When people talk about how "demoralized" the Justice Department has become under the Bush administration, they're not just being glib. Imagine if you worked somewhere where, if asked to name the best boss you had during the twenty-first century, you'd have to answer "John Ashcroft." That's not just rueful ruminations-style demoralization. That's "drink yourself to sleep on a nightly basis" demoralization.
One person who's spoken to the mood at the DOJ best has been Slate's Dahlia Lithwick, and on Tuesday night's Rachel Maddow Show, Lithwick had one wish: that Attorney-General nominee Eric Holder would be immediately asked an "unambiguous question" about torture, and that Holder would provide an unambiguous answer. That, she said, would be telling, as to "whether the goalposts have been moved irrevocably post-[Michael] Mukasey, post-Alberto Gonzalez, or whether the goalposts will be moved back to where they used to be."
As it turned out, the hearings played out exactly this way, striking a stark contrast with the typical foggy memories of Gonzo and the surrealist stratagems of Mukasey. Lithwick, while acknowledging Holder's "wobbliness" on a host of issues (perhaps most galling, the FISA Court), nevertheless gave the nominee some high marks. "Wait! Who is that knocking on the courthouse doors? Hello, legal clarity. I think I recognize you from the late '80s," she said. "[Holder] is capable of answering legal questions with simple declarative sentences, and he has the refreshing ability to admit mistakes. His extraordinary qualifications and the rave reviews of his supporters notwithstanding, after years of near-unchecked lunacy at the Justice Department, that's almost enough."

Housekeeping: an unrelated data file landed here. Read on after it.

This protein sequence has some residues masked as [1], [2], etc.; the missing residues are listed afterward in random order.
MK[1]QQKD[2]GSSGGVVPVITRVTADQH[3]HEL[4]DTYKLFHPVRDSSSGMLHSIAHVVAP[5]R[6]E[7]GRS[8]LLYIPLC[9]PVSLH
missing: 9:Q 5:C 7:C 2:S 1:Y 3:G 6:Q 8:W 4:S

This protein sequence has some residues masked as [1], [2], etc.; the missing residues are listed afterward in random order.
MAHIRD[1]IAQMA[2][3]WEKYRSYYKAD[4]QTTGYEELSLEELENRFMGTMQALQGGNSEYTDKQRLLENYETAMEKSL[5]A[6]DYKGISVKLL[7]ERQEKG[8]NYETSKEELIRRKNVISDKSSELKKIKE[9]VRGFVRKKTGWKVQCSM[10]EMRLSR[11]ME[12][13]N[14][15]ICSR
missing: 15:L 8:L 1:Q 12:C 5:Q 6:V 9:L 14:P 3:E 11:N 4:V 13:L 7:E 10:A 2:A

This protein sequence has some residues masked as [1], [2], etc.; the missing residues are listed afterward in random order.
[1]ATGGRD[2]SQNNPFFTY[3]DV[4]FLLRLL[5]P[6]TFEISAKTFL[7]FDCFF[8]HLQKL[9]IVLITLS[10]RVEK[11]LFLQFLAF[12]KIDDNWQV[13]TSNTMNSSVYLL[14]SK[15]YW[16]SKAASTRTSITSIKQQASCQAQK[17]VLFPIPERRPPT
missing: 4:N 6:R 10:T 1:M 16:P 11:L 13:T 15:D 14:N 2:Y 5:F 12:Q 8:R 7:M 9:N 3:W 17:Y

Her entire piece is worth reading at length, but I am especially cheered by this:
And to the extent anyone attempts to give him a hard time, Holder just calmly pushes back. When John Cornyn, R-Texas, asks multiple times whether Holder would agree to water-board terrorists if it meant preventing the deaths of tens of thousands of innocents (and if Jack Bauer would sign his yearbook): Holder replies, "It's hard for me to answer your hypothetical without accepting your premise," explaining that from his discussions with experts, he believes people who are tortured do not yield valuable intelligence. "The premise that underlies that, I'm not willing to accept." When Cornyn tells him that he must accept the false hypothetical, Holder insists he in fact must not.
Patiently pushing back against dumb legal tautologies and a reality governed by television melodramas? I'll definitely have me some more of that.